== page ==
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NHK drama dives into the ‘idea’ of idols in rural Japan

by Philip Brasor

When it was announced last year that entertainment Renaissance man Kankuro Kudo would write the script for NHK’s spring-summer 2013 “TV novel,” a few people probably wondered how the iconoclastic writer-director-actor would respond to the broadcaster’s narrative strictures. In a recent interview with Aera, Kudo said that he writes what he wants to write, but if someone complains about something “I’ll change it.” NHK’s 15-minute asa-dora (morning dramas) have been a tradition for more than 40 years. Always chronicling the coming-of-age and beyond of a female protagonist, they highlight special attributes of whatever location is the setting that season, which is why so many local governments lobby NHK to get their areas covered. Kudo was commissioned to write a story that took place in a fictional town on the Sanriku coast of Iwate Prefecture, which would eventually be devastated in the tsunami of March 2011.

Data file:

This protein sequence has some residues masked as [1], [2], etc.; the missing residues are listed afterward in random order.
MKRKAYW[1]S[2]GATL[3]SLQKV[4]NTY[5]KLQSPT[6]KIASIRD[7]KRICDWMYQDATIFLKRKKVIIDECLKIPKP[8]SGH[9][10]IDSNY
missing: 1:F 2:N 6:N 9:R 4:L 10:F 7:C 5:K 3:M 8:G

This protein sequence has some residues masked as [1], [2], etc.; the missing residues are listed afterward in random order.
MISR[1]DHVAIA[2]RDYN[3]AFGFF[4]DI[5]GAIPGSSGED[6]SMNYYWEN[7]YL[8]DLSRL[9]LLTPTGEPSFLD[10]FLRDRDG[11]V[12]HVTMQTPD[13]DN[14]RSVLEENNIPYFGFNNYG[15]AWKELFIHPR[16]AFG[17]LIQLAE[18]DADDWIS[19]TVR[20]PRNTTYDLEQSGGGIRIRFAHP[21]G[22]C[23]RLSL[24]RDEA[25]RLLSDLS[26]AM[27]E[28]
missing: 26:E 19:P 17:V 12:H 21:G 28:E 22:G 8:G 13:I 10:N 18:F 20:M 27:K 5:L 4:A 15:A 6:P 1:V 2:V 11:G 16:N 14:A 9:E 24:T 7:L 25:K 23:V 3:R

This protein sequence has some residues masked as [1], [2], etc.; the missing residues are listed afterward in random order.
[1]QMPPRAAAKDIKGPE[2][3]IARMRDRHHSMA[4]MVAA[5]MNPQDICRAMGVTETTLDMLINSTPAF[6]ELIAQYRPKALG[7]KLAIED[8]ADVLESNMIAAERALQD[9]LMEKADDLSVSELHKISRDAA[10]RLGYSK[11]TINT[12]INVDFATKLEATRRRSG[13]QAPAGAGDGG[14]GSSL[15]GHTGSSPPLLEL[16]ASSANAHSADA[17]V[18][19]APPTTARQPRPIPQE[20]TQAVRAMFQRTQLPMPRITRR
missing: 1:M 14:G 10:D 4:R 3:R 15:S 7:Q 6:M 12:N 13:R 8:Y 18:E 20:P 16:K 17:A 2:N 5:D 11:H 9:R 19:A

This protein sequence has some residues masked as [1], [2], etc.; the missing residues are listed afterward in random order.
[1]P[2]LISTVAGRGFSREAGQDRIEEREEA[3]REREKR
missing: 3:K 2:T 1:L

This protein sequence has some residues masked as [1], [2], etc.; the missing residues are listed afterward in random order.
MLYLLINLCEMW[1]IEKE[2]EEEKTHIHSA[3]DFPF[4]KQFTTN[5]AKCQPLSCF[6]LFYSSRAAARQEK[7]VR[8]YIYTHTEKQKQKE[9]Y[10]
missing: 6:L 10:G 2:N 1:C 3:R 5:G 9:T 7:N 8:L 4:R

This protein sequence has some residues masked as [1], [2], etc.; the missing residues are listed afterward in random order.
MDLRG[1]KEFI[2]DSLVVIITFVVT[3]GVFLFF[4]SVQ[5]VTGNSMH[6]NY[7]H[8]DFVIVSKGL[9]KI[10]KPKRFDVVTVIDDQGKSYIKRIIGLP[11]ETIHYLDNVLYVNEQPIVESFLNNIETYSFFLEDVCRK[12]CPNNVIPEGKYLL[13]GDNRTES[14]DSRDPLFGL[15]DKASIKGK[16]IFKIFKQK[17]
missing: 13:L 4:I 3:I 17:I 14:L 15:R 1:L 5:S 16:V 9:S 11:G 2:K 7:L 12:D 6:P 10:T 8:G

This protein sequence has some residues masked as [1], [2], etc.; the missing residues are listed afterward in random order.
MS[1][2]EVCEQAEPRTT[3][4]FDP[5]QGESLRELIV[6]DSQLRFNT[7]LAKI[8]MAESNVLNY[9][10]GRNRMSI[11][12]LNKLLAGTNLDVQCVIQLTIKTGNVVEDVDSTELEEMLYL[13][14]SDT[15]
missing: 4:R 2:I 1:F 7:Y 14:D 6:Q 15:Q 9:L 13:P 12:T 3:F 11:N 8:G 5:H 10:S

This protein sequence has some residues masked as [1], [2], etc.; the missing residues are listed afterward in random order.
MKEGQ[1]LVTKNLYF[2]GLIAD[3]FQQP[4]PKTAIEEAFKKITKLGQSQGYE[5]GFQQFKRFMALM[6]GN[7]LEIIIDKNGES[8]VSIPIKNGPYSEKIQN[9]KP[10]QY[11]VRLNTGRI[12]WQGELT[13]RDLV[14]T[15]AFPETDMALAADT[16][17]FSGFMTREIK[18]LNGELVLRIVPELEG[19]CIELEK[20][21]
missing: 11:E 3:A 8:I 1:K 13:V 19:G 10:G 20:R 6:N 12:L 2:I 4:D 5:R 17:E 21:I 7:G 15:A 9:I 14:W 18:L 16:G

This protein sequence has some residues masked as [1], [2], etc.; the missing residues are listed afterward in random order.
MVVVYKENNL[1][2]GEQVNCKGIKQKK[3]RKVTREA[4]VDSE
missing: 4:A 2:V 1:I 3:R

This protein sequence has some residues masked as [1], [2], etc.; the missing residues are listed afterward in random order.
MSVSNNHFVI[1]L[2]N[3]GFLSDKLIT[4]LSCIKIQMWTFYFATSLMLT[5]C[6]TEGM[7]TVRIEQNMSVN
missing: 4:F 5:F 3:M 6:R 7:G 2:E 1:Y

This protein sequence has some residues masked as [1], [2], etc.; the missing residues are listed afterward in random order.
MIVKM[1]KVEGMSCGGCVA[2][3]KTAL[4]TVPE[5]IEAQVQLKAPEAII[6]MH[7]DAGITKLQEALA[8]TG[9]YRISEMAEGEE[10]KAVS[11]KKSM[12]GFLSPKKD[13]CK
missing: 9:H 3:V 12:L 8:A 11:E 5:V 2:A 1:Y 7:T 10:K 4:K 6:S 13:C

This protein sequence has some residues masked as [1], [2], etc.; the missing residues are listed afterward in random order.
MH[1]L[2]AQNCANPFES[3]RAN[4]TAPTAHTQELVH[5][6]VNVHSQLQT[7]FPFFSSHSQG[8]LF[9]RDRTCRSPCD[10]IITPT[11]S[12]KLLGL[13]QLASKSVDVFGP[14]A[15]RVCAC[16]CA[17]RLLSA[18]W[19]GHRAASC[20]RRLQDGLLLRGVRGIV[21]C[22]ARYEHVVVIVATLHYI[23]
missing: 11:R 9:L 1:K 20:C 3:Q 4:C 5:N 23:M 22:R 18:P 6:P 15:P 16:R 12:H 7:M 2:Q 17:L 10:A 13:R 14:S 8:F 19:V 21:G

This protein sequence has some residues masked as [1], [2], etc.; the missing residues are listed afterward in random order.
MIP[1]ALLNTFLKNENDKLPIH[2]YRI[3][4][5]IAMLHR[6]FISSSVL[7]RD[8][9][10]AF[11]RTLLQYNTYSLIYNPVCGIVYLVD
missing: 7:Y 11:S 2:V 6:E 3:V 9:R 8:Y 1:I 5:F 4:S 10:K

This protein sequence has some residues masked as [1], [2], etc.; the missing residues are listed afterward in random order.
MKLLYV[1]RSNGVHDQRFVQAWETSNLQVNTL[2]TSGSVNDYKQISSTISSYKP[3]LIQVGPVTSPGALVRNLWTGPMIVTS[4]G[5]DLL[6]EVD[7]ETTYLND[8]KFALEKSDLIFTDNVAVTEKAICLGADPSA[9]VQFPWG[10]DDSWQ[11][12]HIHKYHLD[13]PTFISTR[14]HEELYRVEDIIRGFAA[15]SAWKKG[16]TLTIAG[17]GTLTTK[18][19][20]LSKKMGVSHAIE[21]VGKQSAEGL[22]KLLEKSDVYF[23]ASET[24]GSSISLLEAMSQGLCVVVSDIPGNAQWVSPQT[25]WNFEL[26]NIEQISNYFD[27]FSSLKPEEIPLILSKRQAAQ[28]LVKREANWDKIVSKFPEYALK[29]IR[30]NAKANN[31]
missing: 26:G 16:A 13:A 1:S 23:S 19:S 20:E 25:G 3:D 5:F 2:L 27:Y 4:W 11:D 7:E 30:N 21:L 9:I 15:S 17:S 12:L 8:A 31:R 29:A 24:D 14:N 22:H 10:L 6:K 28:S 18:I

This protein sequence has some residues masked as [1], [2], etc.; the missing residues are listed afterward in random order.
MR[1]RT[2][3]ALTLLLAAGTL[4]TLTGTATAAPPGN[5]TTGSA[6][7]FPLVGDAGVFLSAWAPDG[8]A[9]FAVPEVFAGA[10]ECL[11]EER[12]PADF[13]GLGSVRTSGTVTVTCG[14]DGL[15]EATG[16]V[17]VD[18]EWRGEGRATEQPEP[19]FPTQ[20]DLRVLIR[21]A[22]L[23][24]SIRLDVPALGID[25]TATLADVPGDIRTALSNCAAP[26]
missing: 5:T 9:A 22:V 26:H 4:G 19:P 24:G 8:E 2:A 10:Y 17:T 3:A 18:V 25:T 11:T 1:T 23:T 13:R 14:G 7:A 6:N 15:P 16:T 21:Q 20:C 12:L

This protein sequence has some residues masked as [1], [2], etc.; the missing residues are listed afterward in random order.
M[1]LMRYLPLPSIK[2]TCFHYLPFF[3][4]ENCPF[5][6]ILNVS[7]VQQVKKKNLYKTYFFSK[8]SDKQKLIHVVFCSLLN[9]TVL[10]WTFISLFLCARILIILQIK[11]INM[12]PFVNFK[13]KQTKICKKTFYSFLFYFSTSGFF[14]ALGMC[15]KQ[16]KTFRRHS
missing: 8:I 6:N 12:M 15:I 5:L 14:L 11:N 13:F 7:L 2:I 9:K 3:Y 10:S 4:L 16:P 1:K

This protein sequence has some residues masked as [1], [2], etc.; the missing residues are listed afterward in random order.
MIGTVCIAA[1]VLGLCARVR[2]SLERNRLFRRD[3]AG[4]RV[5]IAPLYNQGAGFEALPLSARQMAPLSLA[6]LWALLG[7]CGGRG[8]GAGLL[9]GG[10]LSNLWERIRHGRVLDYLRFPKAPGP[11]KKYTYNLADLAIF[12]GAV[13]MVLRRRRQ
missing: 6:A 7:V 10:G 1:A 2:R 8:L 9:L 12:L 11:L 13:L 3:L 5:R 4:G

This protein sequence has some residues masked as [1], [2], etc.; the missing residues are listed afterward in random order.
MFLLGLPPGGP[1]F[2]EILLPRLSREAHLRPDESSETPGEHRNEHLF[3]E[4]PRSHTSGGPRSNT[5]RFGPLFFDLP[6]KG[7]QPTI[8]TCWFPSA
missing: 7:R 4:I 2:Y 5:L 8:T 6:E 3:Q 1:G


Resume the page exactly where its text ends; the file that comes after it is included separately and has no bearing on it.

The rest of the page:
The dramatic possibilities inherent in the disaster are compelling, but so far (the series started in April and ends in September) the story has not touched on the tsunami. Nevertheless, it has proven to be not only one of the most popular series in the history of asa-dora, with viewer share as high as 22 percent some weeks, but one of its most shamelessly entertaining, as well.